From some points of view, Jesus even looks a bit like Simon the Star, mounting a three-year kingdom movement in which the “kingdom” had indeed already begun (remember the year on Simon’s coins), while the great battle and the proper rebuilding of the Temple remained in the future. Jesus, like Simon, seems to have practiced and taught a severe way of life in which Israel’s ancient law was intensified; for Jesus, anger and lust were as much off limits as murder and adultery. And there are some signs in the gospels that people were eyeing Jesus, during his public ministry, to compare him with Herod Antipas. The sources suggest that he was giving his followers instructions on how to behave now that they were living under his rule. There are enough analogies there for us to say that Jesus really does belong on the map of those kingdom movements.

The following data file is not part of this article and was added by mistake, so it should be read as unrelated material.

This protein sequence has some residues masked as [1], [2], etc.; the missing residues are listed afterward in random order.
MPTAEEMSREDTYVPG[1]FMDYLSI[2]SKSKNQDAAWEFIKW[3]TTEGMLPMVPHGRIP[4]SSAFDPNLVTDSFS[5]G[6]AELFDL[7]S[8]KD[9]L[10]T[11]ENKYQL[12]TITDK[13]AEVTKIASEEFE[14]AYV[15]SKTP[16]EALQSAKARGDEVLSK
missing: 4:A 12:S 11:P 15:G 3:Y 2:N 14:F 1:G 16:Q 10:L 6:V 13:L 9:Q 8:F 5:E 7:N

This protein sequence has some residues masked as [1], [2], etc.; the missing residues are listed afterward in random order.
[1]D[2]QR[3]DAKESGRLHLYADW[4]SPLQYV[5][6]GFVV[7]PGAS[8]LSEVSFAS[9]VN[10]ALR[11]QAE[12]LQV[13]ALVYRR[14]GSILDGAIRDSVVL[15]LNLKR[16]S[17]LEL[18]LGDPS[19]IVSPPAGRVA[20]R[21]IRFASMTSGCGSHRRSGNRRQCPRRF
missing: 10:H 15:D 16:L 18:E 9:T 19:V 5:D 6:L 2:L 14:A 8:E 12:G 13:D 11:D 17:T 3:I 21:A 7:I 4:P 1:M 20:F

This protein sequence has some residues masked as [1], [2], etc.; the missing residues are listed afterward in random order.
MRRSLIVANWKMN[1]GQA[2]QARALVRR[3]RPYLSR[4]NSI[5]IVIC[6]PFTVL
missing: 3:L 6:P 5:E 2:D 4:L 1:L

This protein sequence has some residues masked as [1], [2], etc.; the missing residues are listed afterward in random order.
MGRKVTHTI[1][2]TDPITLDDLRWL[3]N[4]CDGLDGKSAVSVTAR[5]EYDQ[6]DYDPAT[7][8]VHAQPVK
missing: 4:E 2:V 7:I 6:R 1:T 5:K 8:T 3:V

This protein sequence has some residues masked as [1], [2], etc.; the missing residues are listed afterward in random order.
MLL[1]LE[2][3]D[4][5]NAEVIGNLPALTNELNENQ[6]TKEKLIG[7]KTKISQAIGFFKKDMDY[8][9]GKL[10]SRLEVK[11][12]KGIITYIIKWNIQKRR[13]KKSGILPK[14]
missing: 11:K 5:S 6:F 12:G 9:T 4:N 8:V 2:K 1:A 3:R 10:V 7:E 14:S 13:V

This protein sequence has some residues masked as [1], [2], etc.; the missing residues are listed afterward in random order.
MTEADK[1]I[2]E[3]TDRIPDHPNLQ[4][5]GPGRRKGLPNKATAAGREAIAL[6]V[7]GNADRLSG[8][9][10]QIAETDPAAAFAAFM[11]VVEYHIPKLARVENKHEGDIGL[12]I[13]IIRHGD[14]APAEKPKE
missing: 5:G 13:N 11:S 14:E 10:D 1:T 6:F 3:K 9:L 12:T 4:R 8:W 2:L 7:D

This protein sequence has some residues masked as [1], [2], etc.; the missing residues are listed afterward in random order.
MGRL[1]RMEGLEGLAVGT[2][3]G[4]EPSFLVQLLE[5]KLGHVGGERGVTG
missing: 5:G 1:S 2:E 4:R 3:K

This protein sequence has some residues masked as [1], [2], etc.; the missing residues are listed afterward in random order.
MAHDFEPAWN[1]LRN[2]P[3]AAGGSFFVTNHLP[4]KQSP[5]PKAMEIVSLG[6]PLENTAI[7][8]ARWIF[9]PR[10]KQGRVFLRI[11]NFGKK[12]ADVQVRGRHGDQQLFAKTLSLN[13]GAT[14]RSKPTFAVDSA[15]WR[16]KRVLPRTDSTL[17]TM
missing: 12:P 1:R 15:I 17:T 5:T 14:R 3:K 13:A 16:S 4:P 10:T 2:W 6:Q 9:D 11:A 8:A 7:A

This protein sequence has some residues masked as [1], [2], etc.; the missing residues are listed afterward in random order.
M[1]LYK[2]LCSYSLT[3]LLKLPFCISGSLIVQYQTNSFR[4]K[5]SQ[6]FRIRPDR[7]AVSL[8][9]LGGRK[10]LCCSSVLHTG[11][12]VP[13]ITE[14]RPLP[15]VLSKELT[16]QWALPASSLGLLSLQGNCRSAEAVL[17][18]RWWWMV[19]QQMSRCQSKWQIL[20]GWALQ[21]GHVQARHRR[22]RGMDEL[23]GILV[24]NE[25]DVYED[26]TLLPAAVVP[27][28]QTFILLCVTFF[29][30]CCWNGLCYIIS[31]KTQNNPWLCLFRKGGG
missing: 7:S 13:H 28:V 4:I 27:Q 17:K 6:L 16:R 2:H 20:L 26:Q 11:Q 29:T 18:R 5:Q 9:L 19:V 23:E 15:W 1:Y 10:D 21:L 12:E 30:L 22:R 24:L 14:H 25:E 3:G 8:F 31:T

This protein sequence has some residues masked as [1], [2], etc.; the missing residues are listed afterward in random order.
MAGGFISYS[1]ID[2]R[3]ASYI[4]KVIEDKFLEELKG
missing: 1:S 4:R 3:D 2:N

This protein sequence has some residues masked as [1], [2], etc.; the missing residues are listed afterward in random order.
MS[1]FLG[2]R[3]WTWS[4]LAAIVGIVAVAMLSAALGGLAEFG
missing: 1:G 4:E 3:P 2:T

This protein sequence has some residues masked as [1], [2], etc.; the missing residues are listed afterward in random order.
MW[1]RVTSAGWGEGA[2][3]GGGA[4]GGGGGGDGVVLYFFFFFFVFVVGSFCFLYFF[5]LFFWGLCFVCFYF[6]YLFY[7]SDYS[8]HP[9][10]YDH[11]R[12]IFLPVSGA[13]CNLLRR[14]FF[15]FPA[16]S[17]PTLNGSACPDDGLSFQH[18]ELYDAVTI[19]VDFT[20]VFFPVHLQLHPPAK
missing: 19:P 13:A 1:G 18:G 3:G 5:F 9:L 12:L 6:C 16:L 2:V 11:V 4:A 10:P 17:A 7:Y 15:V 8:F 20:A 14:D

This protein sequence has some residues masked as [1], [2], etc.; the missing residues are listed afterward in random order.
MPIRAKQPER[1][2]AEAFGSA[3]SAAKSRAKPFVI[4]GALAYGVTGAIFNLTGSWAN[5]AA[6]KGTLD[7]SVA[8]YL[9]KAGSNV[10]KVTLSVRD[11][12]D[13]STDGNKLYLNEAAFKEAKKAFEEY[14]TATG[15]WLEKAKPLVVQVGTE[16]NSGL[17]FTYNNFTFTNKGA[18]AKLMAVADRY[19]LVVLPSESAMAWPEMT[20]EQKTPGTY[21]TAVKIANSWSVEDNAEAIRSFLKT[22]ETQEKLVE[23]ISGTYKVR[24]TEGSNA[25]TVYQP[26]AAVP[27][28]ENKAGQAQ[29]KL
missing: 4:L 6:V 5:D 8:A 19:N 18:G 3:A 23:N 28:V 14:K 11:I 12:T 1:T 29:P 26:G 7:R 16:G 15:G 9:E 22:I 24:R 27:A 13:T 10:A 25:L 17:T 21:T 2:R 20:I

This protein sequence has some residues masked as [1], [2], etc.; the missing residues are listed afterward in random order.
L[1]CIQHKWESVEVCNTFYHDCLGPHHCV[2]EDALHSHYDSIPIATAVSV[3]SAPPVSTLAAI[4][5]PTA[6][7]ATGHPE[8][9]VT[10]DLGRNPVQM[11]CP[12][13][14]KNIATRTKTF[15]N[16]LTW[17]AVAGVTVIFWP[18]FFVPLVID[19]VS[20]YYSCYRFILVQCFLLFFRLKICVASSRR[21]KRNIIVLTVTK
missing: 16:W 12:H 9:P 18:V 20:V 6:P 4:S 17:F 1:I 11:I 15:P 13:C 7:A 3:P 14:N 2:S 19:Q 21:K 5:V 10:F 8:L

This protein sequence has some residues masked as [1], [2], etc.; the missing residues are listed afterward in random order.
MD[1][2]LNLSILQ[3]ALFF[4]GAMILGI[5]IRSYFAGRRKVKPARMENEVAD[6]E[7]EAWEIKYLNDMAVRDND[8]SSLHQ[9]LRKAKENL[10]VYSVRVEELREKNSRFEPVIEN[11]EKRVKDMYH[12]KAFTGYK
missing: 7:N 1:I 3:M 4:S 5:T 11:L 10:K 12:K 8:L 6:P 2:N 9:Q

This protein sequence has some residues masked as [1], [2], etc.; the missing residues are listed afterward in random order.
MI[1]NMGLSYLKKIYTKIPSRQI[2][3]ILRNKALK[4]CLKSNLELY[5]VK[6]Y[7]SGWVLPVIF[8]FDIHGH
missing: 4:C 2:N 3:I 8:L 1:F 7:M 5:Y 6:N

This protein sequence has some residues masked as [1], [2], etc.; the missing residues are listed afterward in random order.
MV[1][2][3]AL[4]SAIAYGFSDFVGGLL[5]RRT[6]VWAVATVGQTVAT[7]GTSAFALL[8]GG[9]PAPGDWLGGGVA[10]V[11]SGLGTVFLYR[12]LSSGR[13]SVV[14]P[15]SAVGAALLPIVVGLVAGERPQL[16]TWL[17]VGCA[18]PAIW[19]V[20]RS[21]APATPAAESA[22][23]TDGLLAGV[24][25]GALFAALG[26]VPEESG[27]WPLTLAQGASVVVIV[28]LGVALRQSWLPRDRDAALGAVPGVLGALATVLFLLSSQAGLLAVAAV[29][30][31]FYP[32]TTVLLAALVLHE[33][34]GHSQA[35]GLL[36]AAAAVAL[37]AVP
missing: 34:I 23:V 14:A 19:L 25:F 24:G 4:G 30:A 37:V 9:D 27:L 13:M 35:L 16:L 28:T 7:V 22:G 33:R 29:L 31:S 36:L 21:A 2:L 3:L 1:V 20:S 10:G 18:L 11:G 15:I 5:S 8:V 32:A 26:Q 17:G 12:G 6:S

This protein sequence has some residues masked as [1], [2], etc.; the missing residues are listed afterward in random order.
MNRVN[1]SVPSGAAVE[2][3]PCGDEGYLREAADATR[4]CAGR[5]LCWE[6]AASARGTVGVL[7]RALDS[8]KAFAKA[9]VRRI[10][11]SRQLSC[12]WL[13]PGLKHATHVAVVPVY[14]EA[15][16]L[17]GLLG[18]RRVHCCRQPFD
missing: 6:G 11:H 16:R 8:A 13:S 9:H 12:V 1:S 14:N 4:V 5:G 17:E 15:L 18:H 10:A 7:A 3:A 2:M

The parallel with Simon the Star is particularly striking, showing how easy and natural it was in that climate to speak of something having already been well and truly inaugurated — the coins, again — and also of something that had yet to be accomplished. Jesus’ way of combining present and future sayings about God’s kingdom has long baffled scholars who were trying to understand him without reference to his Jewish context. Once we put him back in that world, the problem simply vanishes. Of course he believed that God’s kingdom had already begun. Of course he believed that it would take another great act to complete the job. These are not in tension. They belong together quite naturally. The combination comes with the territory.